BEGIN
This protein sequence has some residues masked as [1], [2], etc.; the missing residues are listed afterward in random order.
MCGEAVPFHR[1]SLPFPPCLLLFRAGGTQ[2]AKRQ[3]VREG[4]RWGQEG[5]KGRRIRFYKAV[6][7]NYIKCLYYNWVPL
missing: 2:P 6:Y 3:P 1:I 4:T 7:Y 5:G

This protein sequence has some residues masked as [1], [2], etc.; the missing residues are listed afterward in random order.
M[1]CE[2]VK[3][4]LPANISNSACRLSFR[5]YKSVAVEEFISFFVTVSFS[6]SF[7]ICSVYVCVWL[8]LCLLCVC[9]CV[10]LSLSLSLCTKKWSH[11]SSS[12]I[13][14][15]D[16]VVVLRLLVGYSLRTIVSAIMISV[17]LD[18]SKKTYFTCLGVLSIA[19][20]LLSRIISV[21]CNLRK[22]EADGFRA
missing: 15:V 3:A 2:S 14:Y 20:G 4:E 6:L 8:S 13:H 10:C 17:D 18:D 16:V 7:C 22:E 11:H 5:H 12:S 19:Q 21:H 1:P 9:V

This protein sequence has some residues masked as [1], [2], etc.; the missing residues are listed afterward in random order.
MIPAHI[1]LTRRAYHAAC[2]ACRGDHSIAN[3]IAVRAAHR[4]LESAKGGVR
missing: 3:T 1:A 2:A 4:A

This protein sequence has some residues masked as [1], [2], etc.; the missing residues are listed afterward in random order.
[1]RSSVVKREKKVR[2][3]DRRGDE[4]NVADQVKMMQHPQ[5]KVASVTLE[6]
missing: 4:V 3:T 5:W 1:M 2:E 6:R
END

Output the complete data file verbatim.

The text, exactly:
This protein sequence has some residues masked as [1], [2], etc.; the missing residues are listed afterward in random order.
MCGEAVPFHR[1]SLPFPPCLLLFRAGGTQ[2]AKRQ[3]VREG[4]RWGQEG[5]KGRRIRFYKAV[6][7]NYIKCLYYNWVPL
missing: 2:P 6:Y 3:P 1:I 4:T 7:Y 5:G

This protein sequence has some residues masked as [1], [2], etc.; the missing residues are listed afterward in random order.
M[1]CE[2]VK[3][4]LPANISNSACRLSFR[5]YKSVAVEEFISFFVTVSFS[6]SF[7]ICSVYVCVWL[8]LCLLCVC[9]CV[10]LSLSLSLCTKKWSH[11]SSS[12]I[13][14][15]D[16]VVVLRLLVGYSLRTIVSAIMISV[17]LD[18]SKKTYFTCLGVLSIA[19][20]LLSRIISV[21]CNLRK[22]EADGFRA
missing: 15:V 3:A 2:S 14:Y 20:G 4:E 6:L 8:S 13:H 10:C 17:D 18:D 16:V 7:C 22:E 11:H 5:H 12:S 19:Q 21:H 1:P 9:V

This protein sequence has some residues masked as [1], [2], etc.; the missing residues are listed afterward in random order.
MIPAHI[1]LTRRAYHAAC[2]ACRGDHSIAN[3]IAVRAAHR[4]LESAKGGVR
missing: 3:T 1:A 2:A 4:A

This protein sequence has some residues masked as [1], [2], etc.; the missing residues are listed afterward in random order.
[1]RSSVVKREKKVR[2][3]DRRGDE[4]NVADQVKMMQHPQ[5]KVASVTLE[6]
missing: 4:V 3:T 5:W 1:M 2:E 6:R